Chances are good that you would be startled to find a rhinoceros beetle perched over your bed one night. This South American insect is one of the largest in the world. It measures 6 inches long and 2 inches wide. That’s almost as big as your hand.

But that’s nothing compared with invertebrates from the Carboniferous Period. About 326 million years ago, before there were dinosaurs, invertebrates could grow to the length of today’s cars. (Invertebrates are animals without backbones. Many, such as crabs, spiders and insects, have exoskeletons, which offer protection and support on the outside of their bodies.)

A fossil discovered in 2018 in England set a new world record for largest land-based invertebrate. It is a species of Arthropleura. Neil Davies, a biologist at the University of Cambridge who studied the fossil, says it’s sort of like a second cousin of today’s millipedes. It would have measured eight feet long and weighed 110 pounds.

Other Arthropleurafossils have been found before. But none is as big. None is as old. And almost none of them has been complete.

“The evidence is fragments,” Davies says. Scientists have found pieces of leg or an animal’s back, and this latest, largest invertebrate fossil is missing its head and other parts. “One very small Arthropleura specimen from France appears to be complete, but is only [two ], but that gives the impression of what the shape of the animals were like,” Davies says.

The Arthropleura and its behaviors are partly a mystery to scientists. For example, they don’t know what it ate. No heads for any of the large specimens have been discovered. That means scientists don’t know what kind of teeth they had and whether they were suited to eating plants or meat or both. One Scottish specimen was found near seeds. But, says Davies, no one has “found any plant material that’s been nibbled” by Arthropleura. “When we find an actual head, we’ll have a better idea of how these things were living.”

We do know, thanks to this new fossil discovery, that Arthropleura lived in open woodland. Scientists previously thought that it lived in coal swamps. And we know it must have had plenty of nutritious food to allow it to grow to its massive size. Davies says it’s unlikely that there were huge swarms of Arthropleura during the Carboniferous Period; there were fewer of all types of animals at that time. But it’s possible that invertebrates were the dominant animal group on land, just as they are the most plentiful group of animals on Earth today.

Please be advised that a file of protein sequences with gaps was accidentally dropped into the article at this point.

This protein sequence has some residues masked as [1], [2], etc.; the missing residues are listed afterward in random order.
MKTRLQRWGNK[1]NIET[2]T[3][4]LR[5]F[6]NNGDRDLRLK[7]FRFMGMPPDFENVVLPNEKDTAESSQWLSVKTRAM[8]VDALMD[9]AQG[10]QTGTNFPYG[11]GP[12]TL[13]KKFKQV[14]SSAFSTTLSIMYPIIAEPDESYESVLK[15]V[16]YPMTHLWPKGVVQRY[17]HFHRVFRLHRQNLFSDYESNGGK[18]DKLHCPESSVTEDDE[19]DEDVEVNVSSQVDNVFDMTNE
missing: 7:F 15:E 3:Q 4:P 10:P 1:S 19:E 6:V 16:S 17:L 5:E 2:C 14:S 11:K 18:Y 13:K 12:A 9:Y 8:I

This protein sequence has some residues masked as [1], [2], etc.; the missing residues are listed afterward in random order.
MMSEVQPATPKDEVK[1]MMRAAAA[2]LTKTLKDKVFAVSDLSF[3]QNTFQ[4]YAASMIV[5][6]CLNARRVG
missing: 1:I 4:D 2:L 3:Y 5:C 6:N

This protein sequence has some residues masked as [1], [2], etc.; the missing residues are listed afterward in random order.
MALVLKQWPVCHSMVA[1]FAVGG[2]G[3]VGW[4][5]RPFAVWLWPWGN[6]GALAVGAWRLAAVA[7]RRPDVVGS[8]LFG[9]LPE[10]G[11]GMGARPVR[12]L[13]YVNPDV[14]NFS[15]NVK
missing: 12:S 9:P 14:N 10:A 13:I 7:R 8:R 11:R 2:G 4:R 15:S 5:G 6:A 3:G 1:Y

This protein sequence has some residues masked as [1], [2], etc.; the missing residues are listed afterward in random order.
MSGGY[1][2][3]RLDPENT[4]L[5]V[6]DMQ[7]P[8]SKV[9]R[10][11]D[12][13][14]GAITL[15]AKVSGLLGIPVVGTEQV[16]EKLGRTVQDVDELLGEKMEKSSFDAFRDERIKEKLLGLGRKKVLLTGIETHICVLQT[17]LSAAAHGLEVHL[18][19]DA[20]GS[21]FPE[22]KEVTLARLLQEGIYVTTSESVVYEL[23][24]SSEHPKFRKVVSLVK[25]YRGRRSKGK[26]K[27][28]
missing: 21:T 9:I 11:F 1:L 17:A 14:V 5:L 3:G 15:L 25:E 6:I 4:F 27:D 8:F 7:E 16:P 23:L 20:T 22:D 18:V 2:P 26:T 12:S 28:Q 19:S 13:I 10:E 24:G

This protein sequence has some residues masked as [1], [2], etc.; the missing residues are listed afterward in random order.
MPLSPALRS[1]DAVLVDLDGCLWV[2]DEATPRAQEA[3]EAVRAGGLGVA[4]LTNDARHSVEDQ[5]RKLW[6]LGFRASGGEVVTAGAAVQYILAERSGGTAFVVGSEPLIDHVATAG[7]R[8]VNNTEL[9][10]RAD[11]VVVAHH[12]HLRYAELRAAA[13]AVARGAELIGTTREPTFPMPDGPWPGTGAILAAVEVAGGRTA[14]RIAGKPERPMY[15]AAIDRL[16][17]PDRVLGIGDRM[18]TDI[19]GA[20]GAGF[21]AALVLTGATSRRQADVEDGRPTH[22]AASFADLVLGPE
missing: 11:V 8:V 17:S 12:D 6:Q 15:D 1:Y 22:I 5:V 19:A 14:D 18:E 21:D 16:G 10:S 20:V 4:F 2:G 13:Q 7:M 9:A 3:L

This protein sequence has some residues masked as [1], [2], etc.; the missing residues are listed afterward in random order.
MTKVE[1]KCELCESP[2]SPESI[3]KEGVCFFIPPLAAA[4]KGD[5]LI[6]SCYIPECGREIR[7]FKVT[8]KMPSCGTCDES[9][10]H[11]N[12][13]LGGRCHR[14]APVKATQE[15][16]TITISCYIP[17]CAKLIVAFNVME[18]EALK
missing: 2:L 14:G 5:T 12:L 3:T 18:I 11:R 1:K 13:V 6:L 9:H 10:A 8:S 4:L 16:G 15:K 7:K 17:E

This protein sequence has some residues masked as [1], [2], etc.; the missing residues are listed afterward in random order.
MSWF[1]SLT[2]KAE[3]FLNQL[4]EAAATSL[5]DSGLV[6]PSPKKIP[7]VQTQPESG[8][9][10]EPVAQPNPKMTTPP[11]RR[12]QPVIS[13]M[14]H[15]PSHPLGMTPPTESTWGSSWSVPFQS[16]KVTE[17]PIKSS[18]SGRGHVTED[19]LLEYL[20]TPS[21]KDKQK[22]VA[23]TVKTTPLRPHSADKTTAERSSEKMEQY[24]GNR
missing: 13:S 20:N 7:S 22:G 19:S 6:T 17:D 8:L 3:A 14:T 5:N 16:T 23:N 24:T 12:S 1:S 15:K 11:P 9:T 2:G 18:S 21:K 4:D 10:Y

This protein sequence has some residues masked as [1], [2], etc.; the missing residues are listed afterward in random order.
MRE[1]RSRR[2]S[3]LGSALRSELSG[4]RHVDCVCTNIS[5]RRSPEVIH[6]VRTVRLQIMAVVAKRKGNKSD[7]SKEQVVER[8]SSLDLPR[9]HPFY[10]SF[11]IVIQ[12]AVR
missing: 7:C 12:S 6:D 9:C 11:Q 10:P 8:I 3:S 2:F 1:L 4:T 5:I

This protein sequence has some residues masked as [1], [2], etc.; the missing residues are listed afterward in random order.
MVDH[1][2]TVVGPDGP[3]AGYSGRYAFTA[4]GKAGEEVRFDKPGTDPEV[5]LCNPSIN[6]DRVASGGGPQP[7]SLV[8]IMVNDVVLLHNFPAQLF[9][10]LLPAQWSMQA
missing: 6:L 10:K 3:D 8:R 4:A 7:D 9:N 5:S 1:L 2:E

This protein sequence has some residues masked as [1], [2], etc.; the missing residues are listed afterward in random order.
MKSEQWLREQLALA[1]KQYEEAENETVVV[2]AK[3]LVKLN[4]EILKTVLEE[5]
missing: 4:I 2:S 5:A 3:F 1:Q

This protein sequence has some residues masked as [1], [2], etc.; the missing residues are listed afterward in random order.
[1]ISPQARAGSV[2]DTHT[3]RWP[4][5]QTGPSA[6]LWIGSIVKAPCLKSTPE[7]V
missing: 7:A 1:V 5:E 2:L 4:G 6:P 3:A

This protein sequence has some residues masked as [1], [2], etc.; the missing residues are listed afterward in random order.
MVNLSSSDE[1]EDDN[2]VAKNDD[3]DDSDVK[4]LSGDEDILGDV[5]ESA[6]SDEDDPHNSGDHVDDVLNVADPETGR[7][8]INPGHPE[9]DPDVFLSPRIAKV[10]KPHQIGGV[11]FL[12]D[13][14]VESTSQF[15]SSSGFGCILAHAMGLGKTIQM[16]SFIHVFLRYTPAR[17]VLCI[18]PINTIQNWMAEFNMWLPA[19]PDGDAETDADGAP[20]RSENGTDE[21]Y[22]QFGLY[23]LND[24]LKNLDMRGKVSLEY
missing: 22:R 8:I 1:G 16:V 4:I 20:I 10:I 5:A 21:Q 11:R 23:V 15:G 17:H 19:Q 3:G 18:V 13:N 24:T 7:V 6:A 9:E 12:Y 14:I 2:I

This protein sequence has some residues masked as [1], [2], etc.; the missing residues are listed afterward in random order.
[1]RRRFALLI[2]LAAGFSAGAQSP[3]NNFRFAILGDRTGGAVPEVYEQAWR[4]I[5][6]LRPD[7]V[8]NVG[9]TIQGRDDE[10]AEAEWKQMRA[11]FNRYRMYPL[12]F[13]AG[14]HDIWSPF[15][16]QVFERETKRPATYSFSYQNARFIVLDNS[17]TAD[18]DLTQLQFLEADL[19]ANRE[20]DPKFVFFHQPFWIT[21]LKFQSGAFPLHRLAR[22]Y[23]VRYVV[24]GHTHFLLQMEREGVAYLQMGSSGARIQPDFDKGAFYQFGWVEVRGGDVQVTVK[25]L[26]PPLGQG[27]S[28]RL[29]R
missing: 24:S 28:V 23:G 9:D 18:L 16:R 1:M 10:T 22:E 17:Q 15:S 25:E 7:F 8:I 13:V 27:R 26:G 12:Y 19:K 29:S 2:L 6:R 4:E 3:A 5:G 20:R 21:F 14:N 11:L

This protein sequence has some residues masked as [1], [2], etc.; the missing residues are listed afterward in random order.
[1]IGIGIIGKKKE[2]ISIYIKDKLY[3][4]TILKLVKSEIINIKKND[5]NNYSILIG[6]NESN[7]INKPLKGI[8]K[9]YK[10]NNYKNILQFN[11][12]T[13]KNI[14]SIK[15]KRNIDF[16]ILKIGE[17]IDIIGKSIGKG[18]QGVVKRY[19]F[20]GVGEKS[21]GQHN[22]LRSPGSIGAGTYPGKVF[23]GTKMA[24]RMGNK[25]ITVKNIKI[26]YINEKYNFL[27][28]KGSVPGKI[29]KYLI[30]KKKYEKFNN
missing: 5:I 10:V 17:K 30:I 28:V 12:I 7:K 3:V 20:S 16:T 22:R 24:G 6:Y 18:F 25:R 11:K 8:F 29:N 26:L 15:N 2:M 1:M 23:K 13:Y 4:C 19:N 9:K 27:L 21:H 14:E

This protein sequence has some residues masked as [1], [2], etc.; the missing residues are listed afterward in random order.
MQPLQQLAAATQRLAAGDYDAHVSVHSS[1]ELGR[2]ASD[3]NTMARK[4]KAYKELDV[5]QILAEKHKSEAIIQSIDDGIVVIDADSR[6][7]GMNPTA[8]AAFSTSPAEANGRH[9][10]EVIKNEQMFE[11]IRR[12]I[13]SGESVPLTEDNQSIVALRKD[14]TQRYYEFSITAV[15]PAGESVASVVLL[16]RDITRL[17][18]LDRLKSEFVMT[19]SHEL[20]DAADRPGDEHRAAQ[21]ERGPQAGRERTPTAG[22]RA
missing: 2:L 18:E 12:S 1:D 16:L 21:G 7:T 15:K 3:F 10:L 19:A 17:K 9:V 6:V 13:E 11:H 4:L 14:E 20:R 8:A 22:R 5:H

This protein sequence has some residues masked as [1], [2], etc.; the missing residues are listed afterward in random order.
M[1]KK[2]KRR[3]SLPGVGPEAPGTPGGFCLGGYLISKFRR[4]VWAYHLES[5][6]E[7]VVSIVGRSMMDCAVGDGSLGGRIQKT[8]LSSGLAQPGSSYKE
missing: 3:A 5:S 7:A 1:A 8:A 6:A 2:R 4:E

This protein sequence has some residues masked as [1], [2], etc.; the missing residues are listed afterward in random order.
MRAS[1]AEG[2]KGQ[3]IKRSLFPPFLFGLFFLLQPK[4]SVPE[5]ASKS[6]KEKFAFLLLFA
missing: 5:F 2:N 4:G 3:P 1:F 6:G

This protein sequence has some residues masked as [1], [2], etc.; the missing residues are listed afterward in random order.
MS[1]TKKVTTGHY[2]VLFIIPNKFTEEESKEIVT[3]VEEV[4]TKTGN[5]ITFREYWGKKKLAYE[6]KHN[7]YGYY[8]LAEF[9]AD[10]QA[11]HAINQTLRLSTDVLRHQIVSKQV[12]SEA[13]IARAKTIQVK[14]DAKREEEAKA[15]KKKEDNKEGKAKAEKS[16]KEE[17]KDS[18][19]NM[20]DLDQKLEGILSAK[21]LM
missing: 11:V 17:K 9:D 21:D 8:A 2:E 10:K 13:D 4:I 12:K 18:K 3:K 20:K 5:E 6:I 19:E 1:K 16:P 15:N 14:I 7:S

What caused these animals to disappear? They were probably outcompeted by creatures with backbones, such as reptiles, “which were more able to take advantage of resources on land,” says Davies.

Davies is excited about the discovery. “This was found in a pretty well-populated area, in a quite popular tourist area known for castles and scenery rather than fossils,” he says. “That tells you to go out and look at things, because you can find unexpected discoveries waiting to be made even in well-trodden places,” he said.

correction

An earlier version of this story incorrectly stated that invertebrates are animals with exoskeletons instead of backbones. Invertebrates are animals without backbones, but not all invertebrates -- including worms and jellyfish -- have exoskeletons. This story has been updated.